Sometimes, it can take far too long to tell a simple story, especially for Introverts.

For some people, the problem might be an inability to get to the point. In Shakespeare’s Hamlet, for example, the courtier Polonius says that “brevity is the soul of wit” as he tells a long, rambling story about what he thinks is the cause of the prince’s apparent madness.

I have met many people like that, people who seem to be unable to give a short answer to a simple question. When I lived overseas, for example, I would avoid asking a certain American friend for directions around the city, since I knew that her answer was likely to take at least five minutes and would not necessarily include the information that I needed.

In giving information, I face a different problem as an Introvert: interruptions. A simple Web search reveals that I am not alone in this and that many Introverts are frustrated when others interrupt them.

Part of the issue is that, in general, Introverts tend to think things through before they speak while Extraverts tend to think while they’re speaking. Thus, what comes out of an Introvert’s mouth tends to be important. Since they are not merely verbalizing their thought processes but are actually trying to contribute something valuable to the discussion, they can become frustrated and just withdraw when people interrupt them. I know I do that.

Some Presentations Are Just Too Hard to Give

Recently, I had two very different experiences in giving presentations to two groups. The first presentation was to a class at a local community college, talking about my experiences in helping to complete an oral history project. It was a small group, maybe about 10 people including the instructor, in the field of library technician studies.

According to my co-presenter, one of the students fell asleep during our talk, but I didn’t notice or care; the class was quiet other than a few coughs and dropped pens. Even though I had only planned the talk in my mind and had not written any notes, I was able to get through what I wanted to say and to give the students the information that I thought would be valuable to them.

The second presentation was very different, and often difficult. Members of a writing group that I participate in had asked me, as a published writer, to talk about how I came to the point of being paid for my writing. Once again, I prepared my talk only very generally but brought along some of my articles to show to the group.

We were meeting in a noisy cafe instead of a quiet classroom, but I was still amazed at how difficult it was to get my audience to listen. The interruptions from the coffeemakers and other patrons were nothing compared with my inattentive audience.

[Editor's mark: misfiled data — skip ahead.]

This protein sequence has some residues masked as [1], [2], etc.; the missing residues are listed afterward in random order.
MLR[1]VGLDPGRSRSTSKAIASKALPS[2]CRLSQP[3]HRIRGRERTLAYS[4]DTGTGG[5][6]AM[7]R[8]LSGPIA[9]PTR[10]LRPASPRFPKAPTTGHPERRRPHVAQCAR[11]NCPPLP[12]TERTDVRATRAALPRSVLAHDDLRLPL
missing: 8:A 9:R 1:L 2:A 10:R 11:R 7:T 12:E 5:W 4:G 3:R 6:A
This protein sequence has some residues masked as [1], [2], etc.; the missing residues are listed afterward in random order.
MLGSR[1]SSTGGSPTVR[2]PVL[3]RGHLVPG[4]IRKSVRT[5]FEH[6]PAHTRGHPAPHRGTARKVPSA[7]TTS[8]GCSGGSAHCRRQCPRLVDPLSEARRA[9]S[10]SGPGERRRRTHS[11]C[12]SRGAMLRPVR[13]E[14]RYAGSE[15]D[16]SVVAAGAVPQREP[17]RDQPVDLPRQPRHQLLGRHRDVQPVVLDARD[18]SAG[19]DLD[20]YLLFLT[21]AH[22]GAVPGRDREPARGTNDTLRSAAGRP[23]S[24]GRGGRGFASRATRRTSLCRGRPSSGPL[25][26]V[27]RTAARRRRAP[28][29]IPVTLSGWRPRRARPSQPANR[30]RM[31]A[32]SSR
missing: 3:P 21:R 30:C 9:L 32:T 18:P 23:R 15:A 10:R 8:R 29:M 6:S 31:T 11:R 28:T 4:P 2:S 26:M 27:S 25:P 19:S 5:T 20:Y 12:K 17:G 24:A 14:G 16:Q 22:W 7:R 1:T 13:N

While people at the other end of the table held their own conversations and occasionally broke in on what I was saying to ask me something, I desperately tried to keep my train of thought on track. Sometimes, one person would start to ask a question and then another would interrupt, often asking about the same point. Since these people were friends of mine, I tried to be gracious and to answer their questions, but I was getting more and more frustrated. Finally, I abandoned the other end of the table to its own devices and talked exclusively to the people immediately beside me.

This kind of frustration comes in many forms. I know someone at an office where I sometimes work who will frequently ask me how I am doing and then interrupt me as I try to answer. So far, I have managed to control my frustration, but I have noticed that I avoid talking with that person beyond the basic greetings so that I don’t have to deal with the interruptions.

Learn to Deal With Interruptions and Promote the Art of Listening

Here are some possible tactics I’ve learned for dealing with interruptions:

  • Keep track of what you are saying and, when the interrupter pauses, continue the conversation.
  • Speak faster. Extraverts generally speak more quickly than Introverts, and they might not be able to focus long enough to hear what you have to say.
  • Moderate your volume. Try to talk as loudly as the interrupter. Alternatively, lower your voice to a whisper so that the other person has to stop talking to hear what you’re saying.
  • Cut to the most important part of the presentation or conversation and leave out the details. If the interrupter comes back later to get the information, you might have a chance to say how much disruptions bother you
  • Consider getting up and leaving the room if interruptions become persistent. This might be difficult, especially with friends or family, but it could get the point across

The bottom line is, Introverts can learn to deal with interruptions ….. but it would be so much better if people valued the art of listening.

Susan Huebert
Susan Huebert is a freelance editor, writer, and dog walker. She writes for children and adults, and she is always looking for new ways to communicate more effectively. In her spare time, Susan frequently has random thoughts about word origins and grammar, which she shares with her furry clients. She lives in Winnipeg, Canada, where she attempts to keep warm in winter and to stay involved with a wide variety of events and activities.